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Ergonomics at Work: 5 Ways to Prevent Injuries

Julie Copeland

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CEO


June is National Safety Month, as recognized by the National Safety Council, and each week they are focusing on a different safety topic. This week's focus is on ergonomics and how by taking action you can help to prevent injuries in your workplace. What is Ergonomics?

When workers have to adjust their bodies to do a job, over time there’s a high potential for developing a Cumulative Trauma Disorder (CTD). CTD, as defined by OSHA, is a class of musculoskeletal disorders involving damage to the tendons, tendon sheaths, and the related bones, muscles and nerves of the hands, wrists, elbows, shoulders, neck and back.

Ergonomics is the science of fitting workplace conditions and job demands to the capabilities of the working population. Its focus is fitting the job to the worker, not the worker to the job to help prevent CTD's. These effective “fits” result in higher productivity, injury risk avoidance and an increase in employee satisfaction.

Below we have outlined the risks in more detail and provided steps you can take to prevent injuries. 

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1) Repetitive Movements

The Risk -- Jobs that make workers perform a series of motions every few seconds with little variation produces fatigue and muscle-tendon strain. When not given adequate time to recover, the risk of tissue damage and other problems increase. A task cycle time of less than 30 seconds is considered repetitive. Also, awkward postures and external force decrease repetitions per minute.


The Resolution -- Allow the body performing repetitive movements to recover from strain and fatigue. Grant workers a 60 to 90-second break where they stop doing the activity. These breaks are recommended every 20 to 30 minutes. Having ideal posture also helps with repetitive movements, since bad posture falls under the risk factor of awkward/prolonged postures and magnify the hazard of CTDs.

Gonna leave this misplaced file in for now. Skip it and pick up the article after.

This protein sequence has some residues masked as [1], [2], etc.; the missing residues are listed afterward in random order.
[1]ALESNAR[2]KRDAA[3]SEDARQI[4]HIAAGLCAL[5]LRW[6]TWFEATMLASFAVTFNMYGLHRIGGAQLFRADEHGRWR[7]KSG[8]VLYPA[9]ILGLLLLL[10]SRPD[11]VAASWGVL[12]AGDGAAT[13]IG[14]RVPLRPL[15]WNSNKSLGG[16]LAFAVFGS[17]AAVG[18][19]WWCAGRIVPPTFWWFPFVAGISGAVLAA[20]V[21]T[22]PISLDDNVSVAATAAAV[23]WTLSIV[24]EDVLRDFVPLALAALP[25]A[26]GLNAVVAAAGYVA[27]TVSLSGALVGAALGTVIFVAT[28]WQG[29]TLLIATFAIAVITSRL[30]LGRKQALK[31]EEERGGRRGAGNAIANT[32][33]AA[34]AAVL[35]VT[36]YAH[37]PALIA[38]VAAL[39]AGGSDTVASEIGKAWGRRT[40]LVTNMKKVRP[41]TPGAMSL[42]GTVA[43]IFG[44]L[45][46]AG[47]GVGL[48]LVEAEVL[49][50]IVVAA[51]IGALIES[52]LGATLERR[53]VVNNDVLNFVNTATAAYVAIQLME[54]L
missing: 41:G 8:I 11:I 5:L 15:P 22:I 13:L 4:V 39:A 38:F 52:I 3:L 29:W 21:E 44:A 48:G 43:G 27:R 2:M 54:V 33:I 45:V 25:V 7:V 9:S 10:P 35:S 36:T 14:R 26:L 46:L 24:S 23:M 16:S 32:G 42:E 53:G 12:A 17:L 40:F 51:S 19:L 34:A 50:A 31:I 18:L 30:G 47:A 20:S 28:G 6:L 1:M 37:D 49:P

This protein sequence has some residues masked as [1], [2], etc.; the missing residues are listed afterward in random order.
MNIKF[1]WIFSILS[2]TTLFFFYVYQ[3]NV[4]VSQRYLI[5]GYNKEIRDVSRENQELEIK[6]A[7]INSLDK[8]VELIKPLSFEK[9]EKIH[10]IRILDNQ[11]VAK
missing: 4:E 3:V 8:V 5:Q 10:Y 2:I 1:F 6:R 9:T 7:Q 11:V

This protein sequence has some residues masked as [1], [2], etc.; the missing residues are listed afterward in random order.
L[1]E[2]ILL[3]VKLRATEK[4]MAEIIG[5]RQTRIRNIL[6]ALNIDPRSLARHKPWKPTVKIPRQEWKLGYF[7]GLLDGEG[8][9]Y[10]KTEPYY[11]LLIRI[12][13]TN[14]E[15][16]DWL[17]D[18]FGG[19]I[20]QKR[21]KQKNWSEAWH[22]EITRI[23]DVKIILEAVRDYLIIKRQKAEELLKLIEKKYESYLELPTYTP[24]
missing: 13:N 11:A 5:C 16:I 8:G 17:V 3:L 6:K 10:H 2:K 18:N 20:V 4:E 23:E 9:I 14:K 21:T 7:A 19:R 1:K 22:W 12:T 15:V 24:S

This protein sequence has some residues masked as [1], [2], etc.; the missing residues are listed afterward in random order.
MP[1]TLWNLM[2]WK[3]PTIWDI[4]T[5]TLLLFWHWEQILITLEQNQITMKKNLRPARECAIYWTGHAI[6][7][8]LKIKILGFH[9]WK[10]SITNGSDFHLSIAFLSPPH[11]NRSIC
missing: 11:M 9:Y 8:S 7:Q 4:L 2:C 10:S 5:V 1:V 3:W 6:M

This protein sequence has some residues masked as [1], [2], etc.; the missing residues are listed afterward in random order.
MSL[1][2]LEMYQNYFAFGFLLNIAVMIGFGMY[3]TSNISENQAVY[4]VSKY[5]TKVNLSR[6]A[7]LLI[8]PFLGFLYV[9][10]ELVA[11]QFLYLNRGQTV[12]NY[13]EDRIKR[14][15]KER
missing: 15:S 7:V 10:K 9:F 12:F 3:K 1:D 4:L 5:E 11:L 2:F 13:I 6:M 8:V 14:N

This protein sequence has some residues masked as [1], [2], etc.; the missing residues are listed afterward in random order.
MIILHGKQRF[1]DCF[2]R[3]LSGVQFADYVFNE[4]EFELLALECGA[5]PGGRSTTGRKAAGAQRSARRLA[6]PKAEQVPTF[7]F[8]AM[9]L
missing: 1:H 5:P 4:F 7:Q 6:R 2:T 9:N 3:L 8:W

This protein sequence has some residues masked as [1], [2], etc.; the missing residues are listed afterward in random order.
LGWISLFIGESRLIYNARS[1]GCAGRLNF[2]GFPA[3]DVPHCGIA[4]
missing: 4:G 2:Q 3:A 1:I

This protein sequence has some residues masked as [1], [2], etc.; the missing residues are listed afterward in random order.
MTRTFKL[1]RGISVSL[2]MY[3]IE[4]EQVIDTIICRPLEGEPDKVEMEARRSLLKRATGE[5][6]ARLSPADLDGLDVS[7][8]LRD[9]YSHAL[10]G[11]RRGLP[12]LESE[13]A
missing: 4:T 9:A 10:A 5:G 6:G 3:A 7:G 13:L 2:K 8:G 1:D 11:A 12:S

2) Awkward/Prolonged Postures

The Risk
-- Jobs that include any fixed or constrained body position that’s more than 20 degrees out of neutral is considered awkward. For example, if you work with your wrist bent in 45 degrees of flexion, 40% of your grip strength is lost. This means you have to exert 40% more force to perform the job task, creating strains and sprains that over time develop into debilitating injuries.

The Resolution -- You have to find the root cause and from there eliminate awkward postures with engineering and administrative ergonomic controls. Considerations of root causes are situations such as work height in relation to the worker or tools forcing awkward postures.

3) Excessive Force

The Risk
-- There are two kinds of excessive force: internal and external. Internal forces result from prolonged awkward positions where the body must generate enough internal force to counteract the effects of gravity. External forces are generated when we lift, hold, push or pull an item, where the amount of force depends on where our hands are located in relationship to our body. 

The Resolution -- Again, for internal force, you have to find the root cause and correct it with ergonomics. For external forces, like heavy materials handling, the use of mechanical assist devices reduces the risk of injury.

4) Arm/Hand Segmental Vibrations

The Risk -- Prolonged use of vibratory tools breaks down the small capillaries in the fingers, restricting blood flow. Although symptoms of segmental vibration takes years of exposure to experience symptoms, it could result in blanching of the fingers resulting from loss of blood flow.

The Resolution -- Vibration-damping materials such as gloves or tool wraps can control vibrations, so long as they don’t increase the amount of force required to hold the tool.

5) Mechanical Contact Stressors

The Risk -- There are two types of mechanical compression: internal and external. Internal occurs when muscles are held in a static contraction, which reduces blood flow to the nerves. External occurs when parts of the body come into contact with hard or sharp objects. 

The Resolution -- Reducing or eliminated prolonged static postures, padding all sharp edges of workstations and tool handles, using tools that don’t end in the palm of the hand and using mechanical aids for hammering are all helpful options.

The overarching theme of the above CTD risk factor resolutions is to balance work demands with worker capacity. On the whole, we tend to work harder than necessary to get jobs done because of awkward postures and poor design. Meaning that working to solve CTDs through ergonomics results in decreased injuries but also increased efficiency.

Speak with an Arbill Safety Expert today, to learn more about Ergonomics and how to prevent Cumulative Trauma Disorders.

Have a Safe Day!

Topics: workplace safety initiatives, workplace safety, ergonomics

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